By Jon Rappoport
Potemkin Village: “a pretentiously showy or imposing façade intended to mask or divert attention from an embarrassing or shabby fact or condition. Origin of Potemkin village…after Prince Potëmkin, who allegedly had villages of cardboard constructed for [Russian Empress] Catherine II’s visit to the Ukraine and the Crimea in 1787.” (Dictionary.com)
A decade ago, I began making notes for a novel. Its focus was the CIA—but a greatly expanded version of the Agency.
One of my central characters was Arthyr Meriden, former Agency director. I started writing quotes penned by Meriden during his long career.
Here I present a few of those quotes.
Whether the reader regards them as pure speculative fiction or metaphors describing actual manipulations of reality—they open the door to a wider and deeper understanding of how reality is shaped. The question is: how far does that shaping/control extend?
Is it only political, or is it also in some sense metaphysical? Multi-dimensional?
“Suppose one side sets up a truly massive amount of false information, to let it be stolen or intercepted? I’m talking about whole slices of reality. We can literally builds worlds of data to be carried off in the middle of the night by our enemy. We can make these assemblies of information so huge that few people would doubt their veracity. Suppose both sides are doing this? Creating and stealing. Sooner or later, we might think we’re working with the truth. And the labyrinth would be complete.” (Arthyr Meriden)
“Look at the intelligence business. You have two basic things. A process of discovery, and the thing you want to discover. Simple. You aim in a certain direction, and you apply all your skills. But suppose what you’re seeking turns out to be an artifact? Wouldn’t that be useful for your enemy? Suppose he could construct a whole world of false information. Information that interlocks and connects internally. And suppose, unknown to you, that is the target you’re seeking.” (Arthyr Meriden)
“Both sides have built Potemkin Villages of information. And as both sides penetrate each other’s Village, they obtain feedback, and they use that feedback to mount still other operations, and so on and so forth. What’s the result? Towering misinformation. I would even call it an unintended art form. Potemkin Villages of feeling, of false certainty. Something from nothing. Two sides changing the experience of each other, at a deep core. It would give birth to a composite, hybrid world that wasn’t there before. A world composed of layer upon layer of intelligence operations that never had a basis in fact. Executed by both sides. Think of it this way. Two people sit in a room and have a conversation about their lives. Both people are inventing lives they never had. Everything is improvised. Everything is false. But the conversation goes on, and out of it comes shared experience. Does it really matter that they’re lying?” (Arthyr Meriden)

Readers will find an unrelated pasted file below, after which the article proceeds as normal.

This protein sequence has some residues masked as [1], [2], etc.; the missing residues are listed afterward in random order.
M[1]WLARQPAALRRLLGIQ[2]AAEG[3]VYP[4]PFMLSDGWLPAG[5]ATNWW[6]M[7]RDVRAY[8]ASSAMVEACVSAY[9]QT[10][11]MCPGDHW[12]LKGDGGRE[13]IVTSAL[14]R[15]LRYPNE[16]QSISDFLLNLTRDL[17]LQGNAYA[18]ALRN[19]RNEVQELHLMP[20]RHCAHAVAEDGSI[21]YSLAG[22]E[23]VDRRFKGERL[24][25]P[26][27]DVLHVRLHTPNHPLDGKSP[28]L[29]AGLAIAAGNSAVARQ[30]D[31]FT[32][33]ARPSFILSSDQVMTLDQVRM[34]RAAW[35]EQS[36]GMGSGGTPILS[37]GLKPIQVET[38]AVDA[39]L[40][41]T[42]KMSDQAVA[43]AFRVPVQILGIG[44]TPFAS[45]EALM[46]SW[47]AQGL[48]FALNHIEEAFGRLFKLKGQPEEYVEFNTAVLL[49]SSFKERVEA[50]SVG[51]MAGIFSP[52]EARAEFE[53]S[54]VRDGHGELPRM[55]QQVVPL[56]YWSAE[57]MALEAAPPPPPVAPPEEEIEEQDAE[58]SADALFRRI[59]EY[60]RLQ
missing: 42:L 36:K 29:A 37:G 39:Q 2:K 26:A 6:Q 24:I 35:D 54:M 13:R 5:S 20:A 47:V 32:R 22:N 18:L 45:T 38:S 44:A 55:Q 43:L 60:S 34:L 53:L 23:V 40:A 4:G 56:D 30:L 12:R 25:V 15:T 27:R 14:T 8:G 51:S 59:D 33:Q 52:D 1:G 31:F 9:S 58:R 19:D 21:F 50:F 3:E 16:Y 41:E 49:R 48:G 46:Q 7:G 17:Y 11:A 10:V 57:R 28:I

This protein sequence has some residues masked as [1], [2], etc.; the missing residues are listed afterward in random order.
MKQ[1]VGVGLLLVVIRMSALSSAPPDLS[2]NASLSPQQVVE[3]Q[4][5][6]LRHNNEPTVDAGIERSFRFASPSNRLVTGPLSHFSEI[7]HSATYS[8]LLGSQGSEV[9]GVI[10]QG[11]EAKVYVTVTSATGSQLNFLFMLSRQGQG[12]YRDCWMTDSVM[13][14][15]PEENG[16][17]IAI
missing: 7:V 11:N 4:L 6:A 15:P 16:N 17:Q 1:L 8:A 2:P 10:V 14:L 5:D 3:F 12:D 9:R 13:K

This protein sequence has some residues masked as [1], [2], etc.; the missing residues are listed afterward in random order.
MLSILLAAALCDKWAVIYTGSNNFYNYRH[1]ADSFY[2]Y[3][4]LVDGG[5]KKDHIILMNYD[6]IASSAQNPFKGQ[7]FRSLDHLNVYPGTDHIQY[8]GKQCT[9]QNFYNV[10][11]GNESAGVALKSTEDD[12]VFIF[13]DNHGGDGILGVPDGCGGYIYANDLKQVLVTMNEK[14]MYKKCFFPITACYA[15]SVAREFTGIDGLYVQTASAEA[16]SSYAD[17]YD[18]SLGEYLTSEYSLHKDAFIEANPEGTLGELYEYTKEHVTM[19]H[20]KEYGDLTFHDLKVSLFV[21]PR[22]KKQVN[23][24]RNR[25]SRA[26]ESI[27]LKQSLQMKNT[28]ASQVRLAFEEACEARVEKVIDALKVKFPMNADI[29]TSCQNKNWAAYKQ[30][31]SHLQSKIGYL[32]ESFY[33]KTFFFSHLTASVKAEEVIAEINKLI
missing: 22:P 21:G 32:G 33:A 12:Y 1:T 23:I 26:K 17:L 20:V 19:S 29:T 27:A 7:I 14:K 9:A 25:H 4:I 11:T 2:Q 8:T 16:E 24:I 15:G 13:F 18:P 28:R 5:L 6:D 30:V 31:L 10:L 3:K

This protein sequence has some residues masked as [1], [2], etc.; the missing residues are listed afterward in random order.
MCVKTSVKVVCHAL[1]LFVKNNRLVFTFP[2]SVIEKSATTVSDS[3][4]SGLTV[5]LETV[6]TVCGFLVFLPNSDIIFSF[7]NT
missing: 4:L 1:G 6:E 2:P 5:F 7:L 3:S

“Once upon a time in the West, the Roman Church held sway. Then there was breakaway Protestantism. They were both arguing about Potemkin Villages of doctrine. But there you just had two basic sides. The level of information, like water in a river, was rather low. But by now, with all the succeeding breakaway religions, the water is spilling over the banks. It’s a boiling flood. You go back to the source and you find an artifact. It was all built up from nothing, really.” (Arthyr Meriden)
“I could give you some important names. Each one of these names has been a target of a deep investigation, inside our agency, spanning years. I originally made up those names. They don’t exist. They’ve been entered into the equation without anyone noticing. The world has folded itself around them. If they were removed, various pieces of the world would go with them.” (Arthyr Meriden)
“You can’t know the feeling of creating a labyrinth unless you do it yourself. I did. Thereby, I gave people something to do, something they jumped into with an intensity they’d never known before. What is a life without searching, without complexity, without that fire? I would say history itself is a Potemkin creation.” (Arthyr Meriden)